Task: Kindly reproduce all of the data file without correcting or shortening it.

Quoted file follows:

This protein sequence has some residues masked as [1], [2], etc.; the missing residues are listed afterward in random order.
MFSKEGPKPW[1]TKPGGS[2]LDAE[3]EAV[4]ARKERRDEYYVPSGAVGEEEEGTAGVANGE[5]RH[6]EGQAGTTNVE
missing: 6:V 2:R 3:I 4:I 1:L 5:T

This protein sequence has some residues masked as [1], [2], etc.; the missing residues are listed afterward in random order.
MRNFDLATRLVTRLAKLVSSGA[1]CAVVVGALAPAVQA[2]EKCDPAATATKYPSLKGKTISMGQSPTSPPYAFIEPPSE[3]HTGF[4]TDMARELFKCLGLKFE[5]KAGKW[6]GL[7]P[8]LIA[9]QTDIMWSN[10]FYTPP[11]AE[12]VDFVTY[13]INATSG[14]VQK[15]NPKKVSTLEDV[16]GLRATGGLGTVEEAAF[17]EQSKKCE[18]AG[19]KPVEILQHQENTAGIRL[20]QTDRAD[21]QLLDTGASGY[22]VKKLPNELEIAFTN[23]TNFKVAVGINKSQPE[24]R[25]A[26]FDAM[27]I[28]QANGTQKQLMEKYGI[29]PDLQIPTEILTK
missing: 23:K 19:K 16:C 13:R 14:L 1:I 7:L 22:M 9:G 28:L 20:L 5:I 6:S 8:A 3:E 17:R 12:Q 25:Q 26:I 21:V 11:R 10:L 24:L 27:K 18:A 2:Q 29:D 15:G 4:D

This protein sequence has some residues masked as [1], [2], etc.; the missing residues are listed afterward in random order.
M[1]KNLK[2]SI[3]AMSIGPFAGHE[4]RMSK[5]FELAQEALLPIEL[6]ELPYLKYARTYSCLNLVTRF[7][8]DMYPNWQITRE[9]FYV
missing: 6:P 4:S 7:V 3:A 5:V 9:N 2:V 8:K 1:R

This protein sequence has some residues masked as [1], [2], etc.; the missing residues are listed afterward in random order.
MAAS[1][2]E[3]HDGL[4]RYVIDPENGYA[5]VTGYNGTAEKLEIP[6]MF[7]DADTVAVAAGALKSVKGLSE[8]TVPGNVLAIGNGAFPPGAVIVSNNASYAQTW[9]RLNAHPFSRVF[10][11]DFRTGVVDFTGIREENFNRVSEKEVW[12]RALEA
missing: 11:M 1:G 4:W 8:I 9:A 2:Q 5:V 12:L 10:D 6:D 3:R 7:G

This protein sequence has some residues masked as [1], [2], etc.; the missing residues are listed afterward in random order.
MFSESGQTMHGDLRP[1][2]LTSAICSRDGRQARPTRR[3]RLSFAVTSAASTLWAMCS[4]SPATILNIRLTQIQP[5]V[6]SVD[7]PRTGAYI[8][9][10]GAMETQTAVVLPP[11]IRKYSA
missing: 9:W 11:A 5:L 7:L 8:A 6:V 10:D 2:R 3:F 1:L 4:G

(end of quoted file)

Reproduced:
This protein sequence has some residues masked as [1], [2], etc.; the missing residues are listed afterward in random order.
MFSKEGPKPW[1]TKPGGS[2]LDAE[3]EAV[4]ARKERRDEYYVPSGAVGEEEEGTAGVANGE[5]RH[6]EGQAGTTNVE
missing: 6:V 2:R 3:I 4:I 1:L 5:T

This protein sequence has some residues masked as [1], [2], etc.; the missing residues are listed afterward in random order.
MRNFDLATRLVTRLAKLVSSGA[1]CAVVVGALAPAVQA[2]EKCDPAATATKYPSLKGKTISMGQSPTSPPYAFIEPPSE[3]HTGF[4]TDMARELFKCLGLKFE[5]KAGKW[6]GL[7]P[8]LIA[9]QTDIMWSN[10]FYTPP[11]AE[12]VDFVTY[13]INATSG[14]VQK[15]NPKKVSTLEDV[16]GLRATGGLGTVEEAAF[17]EQSKKCE[18]AG[19]KPVEILQHQENTAGIRL[20]QTDRAD[21]QLLDTGASGY[22]VKKLPNELEIAFTN[23]TNFKVAVGINKSQPE[24]R[25]A[26]FDAM[27]I[28]QANGTQKQLMEKYGI[29]PDLQIPTEILTK
missing: 23:K 19:K 16:C 13:R 14:L 1:I 7:L 22:M 9:G 28:L 20:L 5:I 6:S 8:A 3:E 17:R 12:Q 25:Q 26:I 21:V 11:R 10:L 24:L 27:K 18:A 2:Q 29:D 15:G 4:D

This protein sequence has some residues masked as [1], [2], etc.; the missing residues are listed afterward in random order.
M[1]KNLK[2]SI[3]AMSIGPFAGHE[4]RMSK[5]FELAQEALLPIEL[6]ELPYLKYARTYSCLNLVTRF[7][8]DMYPNWQITRE[9]FYV
missing: 6:P 4:S 7:V 3:A 5:V 9:N 2:V 8:K 1:R

This protein sequence has some residues masked as [1], [2], etc.; the missing residues are listed afterward in random order.
MAAS[1][2]E[3]HDGL[4]RYVIDPENGYA[5]VTGYNGTAEKLEIP[6]MF[7]DADTVAVAAGALKSVKGLSE[8]TVPGNVLAIGNGAFPPGAVIVSNNASYAQTW[9]RLNAHPFSRVF[10][11]DFRTGVVDFTGIREENFNRVSEKEVW[12]RALEA
missing: 11:M 1:G 4:W 8:I 9:A 2:Q 5:V 12:L 10:D 6:D 3:R 7:G

This protein sequence has some residues masked as [1], [2], etc.; the missing residues are listed afterward in random order.
MFSESGQTMHGDLRP[1][2]LTSAICSRDGRQARPTRR[3]RLSFAVTSAASTLWAMCS[4]SPATILNIRLTQIQP[5]V[6]SVD[7]PRTGAYI[8][9][10]GAMETQTAVVLPP[11]IRKYSA
missing: 9:W 11:A 5:L 7:L 8:A 6:V 10:D 2:R 3:F 1:L 4:G